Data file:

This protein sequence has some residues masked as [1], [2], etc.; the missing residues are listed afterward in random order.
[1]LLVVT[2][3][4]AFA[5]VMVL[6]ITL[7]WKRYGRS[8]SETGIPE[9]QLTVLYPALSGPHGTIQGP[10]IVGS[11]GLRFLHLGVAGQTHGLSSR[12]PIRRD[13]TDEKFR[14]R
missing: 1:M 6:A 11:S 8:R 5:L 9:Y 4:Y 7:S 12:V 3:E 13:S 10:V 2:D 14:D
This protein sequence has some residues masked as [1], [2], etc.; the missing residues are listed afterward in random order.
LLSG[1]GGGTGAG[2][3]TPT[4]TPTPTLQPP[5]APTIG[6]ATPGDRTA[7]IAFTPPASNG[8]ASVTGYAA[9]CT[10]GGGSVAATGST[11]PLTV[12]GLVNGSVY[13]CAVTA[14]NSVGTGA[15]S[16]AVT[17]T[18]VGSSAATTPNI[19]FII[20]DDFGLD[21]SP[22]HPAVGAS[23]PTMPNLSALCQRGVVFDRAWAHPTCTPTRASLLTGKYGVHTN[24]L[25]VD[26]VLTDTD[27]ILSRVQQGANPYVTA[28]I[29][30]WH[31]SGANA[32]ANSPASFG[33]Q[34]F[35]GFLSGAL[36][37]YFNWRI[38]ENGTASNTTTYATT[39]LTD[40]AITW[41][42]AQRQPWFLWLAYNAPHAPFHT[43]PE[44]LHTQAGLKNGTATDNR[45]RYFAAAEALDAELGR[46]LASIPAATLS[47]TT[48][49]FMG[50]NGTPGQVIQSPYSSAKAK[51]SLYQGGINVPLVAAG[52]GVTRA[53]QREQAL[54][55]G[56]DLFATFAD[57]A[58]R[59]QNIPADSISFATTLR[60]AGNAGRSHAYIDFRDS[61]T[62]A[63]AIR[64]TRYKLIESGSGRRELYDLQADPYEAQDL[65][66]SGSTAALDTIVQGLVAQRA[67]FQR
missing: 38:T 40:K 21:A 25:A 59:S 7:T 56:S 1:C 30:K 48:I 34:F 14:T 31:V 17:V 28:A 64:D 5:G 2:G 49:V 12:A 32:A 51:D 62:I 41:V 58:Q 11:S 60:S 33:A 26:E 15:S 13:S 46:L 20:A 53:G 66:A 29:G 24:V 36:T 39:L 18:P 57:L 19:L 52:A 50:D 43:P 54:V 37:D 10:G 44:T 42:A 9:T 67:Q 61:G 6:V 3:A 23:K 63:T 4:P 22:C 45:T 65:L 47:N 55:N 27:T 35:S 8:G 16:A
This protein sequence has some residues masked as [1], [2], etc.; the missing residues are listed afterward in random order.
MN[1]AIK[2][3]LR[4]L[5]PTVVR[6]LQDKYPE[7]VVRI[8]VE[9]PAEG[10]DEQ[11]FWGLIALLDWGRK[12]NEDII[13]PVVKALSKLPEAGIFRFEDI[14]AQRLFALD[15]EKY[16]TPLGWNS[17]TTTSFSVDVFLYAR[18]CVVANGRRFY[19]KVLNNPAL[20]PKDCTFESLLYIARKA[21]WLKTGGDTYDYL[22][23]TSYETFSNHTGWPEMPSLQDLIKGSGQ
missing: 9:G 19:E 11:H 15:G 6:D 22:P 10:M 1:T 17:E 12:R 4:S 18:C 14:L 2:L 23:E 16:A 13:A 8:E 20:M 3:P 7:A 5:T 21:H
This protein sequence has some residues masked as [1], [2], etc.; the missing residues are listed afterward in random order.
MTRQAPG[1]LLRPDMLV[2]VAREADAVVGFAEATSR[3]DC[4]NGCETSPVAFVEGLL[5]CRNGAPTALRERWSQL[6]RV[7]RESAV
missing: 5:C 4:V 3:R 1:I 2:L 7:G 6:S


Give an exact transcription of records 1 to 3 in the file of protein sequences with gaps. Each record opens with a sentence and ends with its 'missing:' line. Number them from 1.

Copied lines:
This protein sequence has some residues masked as [1], [2], etc.; the missing residues are listed afterward in random order.
[1]LLVVT[2][3][4]AFA[5]VMVL[6]ITL[7]WKRYGRS[8]SETGIPE[9]QLTVLYPALSGPHGTIQGP[10]IVGS[11]GLRFLHLGVAGQTHGLSSR[12]PIRRD[13]TDEKFR[14]R
missing: 1:M 6:A 11:S 8:R 5:L 9:Y 4:Y 7:S 12:V 3:E 13:S 10:V 2:D 14:D
This protein sequence has some residues masked as [1], [2], etc.; the missing residues are listed afterward in random order.
LLSG[1]GGGTGAG[2][3]TPT[4]TPTPTLQPP[5]APTIG[6]ATPGDRTA[7]IAFTPPASNG[8]ASVTGYAA[9]CT[10]GGGSVAATGST[11]PLTV[12]GLVNGSVY[13]CAVTA[14]NSVGTGA[15]S[16]AVT[17]T[18]VGSSAATTPNI[19]FII[20]DDFGLD[21]SP[22]HPAVGAS[23]PTMPNLSALCQRGVVFDRAWAHPTCTPTRASLLTGKYGVHTN[24]L[25]VD[26]VLTDTD[27]ILSRVQQGANPYVTA[28]I[29][30]WH[31]SGANA[32]ANSPASFG[33]Q[34]F[35]GFLSGAL[36][37]YFNWRI[38]ENGTASNTTTYATT[39]LTD[40]AITW[41][42]AQRQPWFLWLAYNAPHAPFHT[43]PE[44]LHTQAGLKNGTATDNR[45]RYFAAAEALDAELGR[46]LASIPAATLS[47]TT[48][49]FMG[50]NGTPGQVIQSPYSSAKAK[51]SLYQGGINVPLVAAG[52]GVTRA[53]QREQAL[54][55]G[56]DLFATFAD[57]A[58]R[59]QNIPADSISFATTLR[60]AGNAGRSHAYIDFRDS[61]T[62]A[63]AIR[64]TRYKLIESGSGRRELYDLQADPYEAQDL[65][66]SGSTAALDTIVQGLVAQRA[67]FQR
missing: 38:T 40:K 21:A 25:A 59:S 7:T 56:S 1:C 30:K 48:I 34:F 14:T 31:V 17:V 28:A 64:D 5:G 2:G 49:V 12:A 32:A 51:D 62:I 41:V 58:Q 11:S 60:S 33:A 26:E 15:S 13:S 46:L 20:A 53:G 66:A 29:G 24:V 36:T 39:L 18:P 57:L 19:L 52:A 50:D 43:P 54:V 37:D 10:G 44:T 42:A 9:T 67:Q 61:G 6:V 3:A 23:K 63:T 4:P 22:C 45:T 65:L 47:N 55:N 27:T 35:S 8:G 16:A
This protein sequence has some residues masked as [1], [2], etc.; the missing residues are listed afterward in random order.
MN[1]AIK[2][3]LR[4]L[5]PTVVR[6]LQDKYPE[7]VVRI[8]VE[9]PAEG[10]DEQ[11]FWGLIALLDWGRK[12]NEDII[13]PVVKALSKLPEAGIFRFEDI[14]AQRLFALD[15]EKY[16]TPLGWNS[17]TTTSFSVDVFLYAR[18]CVVANGRRFY[19]KVLNNPAL[20]PKDCTFESLLYIARKA[21]WLKTGGDTYDYL[22][23]TSYETFSNHTGWPEMPSLQDLIKGSGQ
missing: 9:G 19:E 11:H 15:G 6:D 22:P 10:M 1:T 17:E 12:R 4:S 18:C 14:L 2:L 23:E 16:A 13:A 8:E 20:M 3:P 7:A 5:T 21:H